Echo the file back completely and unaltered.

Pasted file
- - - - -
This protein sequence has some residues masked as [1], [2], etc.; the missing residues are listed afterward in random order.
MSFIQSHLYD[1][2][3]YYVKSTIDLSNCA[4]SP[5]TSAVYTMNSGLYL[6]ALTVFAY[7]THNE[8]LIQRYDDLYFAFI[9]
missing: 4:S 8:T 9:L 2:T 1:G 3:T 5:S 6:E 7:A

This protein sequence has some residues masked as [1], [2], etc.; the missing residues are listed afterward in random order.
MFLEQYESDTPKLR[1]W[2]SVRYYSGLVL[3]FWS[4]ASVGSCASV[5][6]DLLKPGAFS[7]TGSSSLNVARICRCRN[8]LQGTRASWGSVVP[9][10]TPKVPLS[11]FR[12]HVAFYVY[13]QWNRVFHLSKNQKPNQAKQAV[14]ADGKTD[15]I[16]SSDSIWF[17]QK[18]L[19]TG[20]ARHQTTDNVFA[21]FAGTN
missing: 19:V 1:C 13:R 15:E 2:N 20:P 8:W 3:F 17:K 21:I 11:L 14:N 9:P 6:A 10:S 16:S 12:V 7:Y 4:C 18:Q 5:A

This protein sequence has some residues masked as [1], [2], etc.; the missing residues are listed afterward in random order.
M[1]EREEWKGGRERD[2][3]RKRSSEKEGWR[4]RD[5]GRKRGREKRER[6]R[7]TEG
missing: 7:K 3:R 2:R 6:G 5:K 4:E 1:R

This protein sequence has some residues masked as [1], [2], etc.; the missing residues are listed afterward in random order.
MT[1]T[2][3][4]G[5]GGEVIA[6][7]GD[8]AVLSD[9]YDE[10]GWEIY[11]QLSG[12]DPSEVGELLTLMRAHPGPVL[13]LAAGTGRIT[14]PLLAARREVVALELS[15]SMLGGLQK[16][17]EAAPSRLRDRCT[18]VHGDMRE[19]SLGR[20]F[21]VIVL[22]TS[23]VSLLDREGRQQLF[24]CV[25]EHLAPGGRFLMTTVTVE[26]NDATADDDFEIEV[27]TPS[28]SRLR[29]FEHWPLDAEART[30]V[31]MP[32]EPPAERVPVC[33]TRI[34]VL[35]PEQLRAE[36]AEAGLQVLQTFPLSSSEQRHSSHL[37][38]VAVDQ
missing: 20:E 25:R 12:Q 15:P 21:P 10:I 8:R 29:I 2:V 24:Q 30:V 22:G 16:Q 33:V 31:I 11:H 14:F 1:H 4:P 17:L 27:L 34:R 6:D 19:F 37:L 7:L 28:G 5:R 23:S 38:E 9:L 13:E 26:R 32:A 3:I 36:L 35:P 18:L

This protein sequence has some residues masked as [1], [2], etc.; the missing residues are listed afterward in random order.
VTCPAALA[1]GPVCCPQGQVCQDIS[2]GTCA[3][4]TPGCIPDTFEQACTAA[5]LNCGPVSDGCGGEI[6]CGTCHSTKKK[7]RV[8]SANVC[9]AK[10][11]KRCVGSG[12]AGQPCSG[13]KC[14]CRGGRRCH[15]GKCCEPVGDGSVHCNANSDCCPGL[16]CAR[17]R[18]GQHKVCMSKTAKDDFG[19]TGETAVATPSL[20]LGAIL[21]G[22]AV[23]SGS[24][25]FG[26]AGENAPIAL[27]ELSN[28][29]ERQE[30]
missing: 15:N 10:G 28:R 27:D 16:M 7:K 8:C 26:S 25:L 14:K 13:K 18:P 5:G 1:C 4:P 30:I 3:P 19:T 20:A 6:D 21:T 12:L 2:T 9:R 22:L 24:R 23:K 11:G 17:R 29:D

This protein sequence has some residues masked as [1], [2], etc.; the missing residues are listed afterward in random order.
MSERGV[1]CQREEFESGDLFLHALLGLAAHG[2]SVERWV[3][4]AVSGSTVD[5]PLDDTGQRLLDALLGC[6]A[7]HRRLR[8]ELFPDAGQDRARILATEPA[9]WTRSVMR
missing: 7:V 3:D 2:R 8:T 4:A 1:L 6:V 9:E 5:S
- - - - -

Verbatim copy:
This protein sequence has some residues masked as [1], [2], etc.; the missing residues are listed afterward in random order.
MSFIQSHLYD[1][2][3]YYVKSTIDLSNCA[4]SP[5]TSAVYTMNSGLYL[6]ALTVFAY[7]THNE[8]LIQRYDDLYFAFI[9]
missing: 4:S 8:T 9:L 2:T 1:G 3:T 5:S 6:E 7:A

This protein sequence has some residues masked as [1], [2], etc.; the missing residues are listed afterward in random order.
MFLEQYESDTPKLR[1]W[2]SVRYYSGLVL[3]FWS[4]ASVGSCASV[5][6]DLLKPGAFS[7]TGSSSLNVARICRCRN[8]LQGTRASWGSVVP[9][10]TPKVPLS[11]FR[12]HVAFYVY[13]QWNRVFHLSKNQKPNQAKQAV[14]ADGKTD[15]I[16]SSDSIWF[17]QK[18]L[19]TG[20]ARHQTTDNVFA[21]FAGTN
missing: 19:V 1:C 13:R 15:E 2:N 20:P 8:W 3:F 17:K 21:I 11:L 14:N 9:P 6:A 10:S 16:S 12:V 7:Y 4:C 18:Q 5:A

This protein sequence has some residues masked as [1], [2], etc.; the missing residues are listed afterward in random order.
M[1]EREEWKGGRERD[2][3]RKRSSEKEGWR[4]RD[5]GRKRGREKRER[6]R[7]TEG
missing: 7:K 3:R 2:R 6:G 5:K 4:E 1:R

This protein sequence has some residues masked as [1], [2], etc.; the missing residues are listed afterward in random order.
MT[1]T[2][3][4]G[5]GGEVIA[6][7]GD[8]AVLSD[9]YDE[10]GWEIY[11]QLSG[12]DPSEVGELLTLMRAHPGPVL[13]LAAGTGRIT[14]PLLAARREVVALELS[15]SMLGGLQK[16][17]EAAPSRLRDRCT[18]VHGDMRE[19]SLGR[20]F[21]VIVL[22]TS[23]VSLLDREGRQQLF[24]CV[25]EHLAPGGRFLMTTVTVE[26]NDATADDDFEIEV[27]TPS[28]SRLR[29]FEHWPLDAEART[30]V[31]MP[32]EPPAERVPVC[33]TRI[34]VL[35]PEQLRAE[36]AEAGLQVLQTFPLSSSEQRHSSHL[37][38]VAVDQ
missing: 20:E 25:R 12:Q 15:P 21:P 10:I 8:R 29:I 2:V 24:Q 30:V 22:G 16:Q 33:V 31:I 11:H 14:F 1:H 4:P 17:L 27:L 34:R 6:D 19:F 37:L 7:L 28:G 5:R 23:S 38:E 9:L 13:E 26:R 32:A 3:I 36:L 35:P 18:L

This protein sequence has some residues masked as [1], [2], etc.; the missing residues are listed afterward in random order.
VTCPAALA[1]GPVCCPQGQVCQDIS[2]GTCA[3][4]TPGCIPDTFEQACTAA[5]LNCGPVSDGCGGEI[6]CGTCHSTKKK[7]RV[8]SANVC[9]AK[10][11]KRCVGSG[12]AGQPCSG[13]KC[14]CRGGRRCH[15]GKCCEPVGDGSVHCNANSDCCPGL[16]CAR[17]R[18]GQHKVCMSKTAKDDFG[19]TGETAVATPSL[20]LGAIL[21]G[22]AV[23]SGS[24][25]FG[26]AGENAPIAL[27]ELSN[28][29]ERQE[30]
missing: 15:N 10:G 28:R 27:D 16:M 7:K 8:C 26:S 25:L 14:K 13:K 18:P 5:G 1:C 4:P 30:I 3:P 19:T 20:A 6:D 21:T 12:L 2:T 9:R 22:L 24:R 23:K 11:G 17:R 29:D

This protein sequence has some residues masked as [1], [2], etc.; the missing residues are listed afterward in random order.
MSERGV[1]CQREEFESGDLFLHALLGLAAHG[2]SVERWV[3][4]AVSGSTVD[5]PLDDTGQRLLDALLGC[6]A[7]HRRLR[8]ELFPDAGQDRARILATEPA[9]WTRSVMR
missing: 7:V 3:D 2:R 8:T 4:A 1:L 6:V 9:E 5:S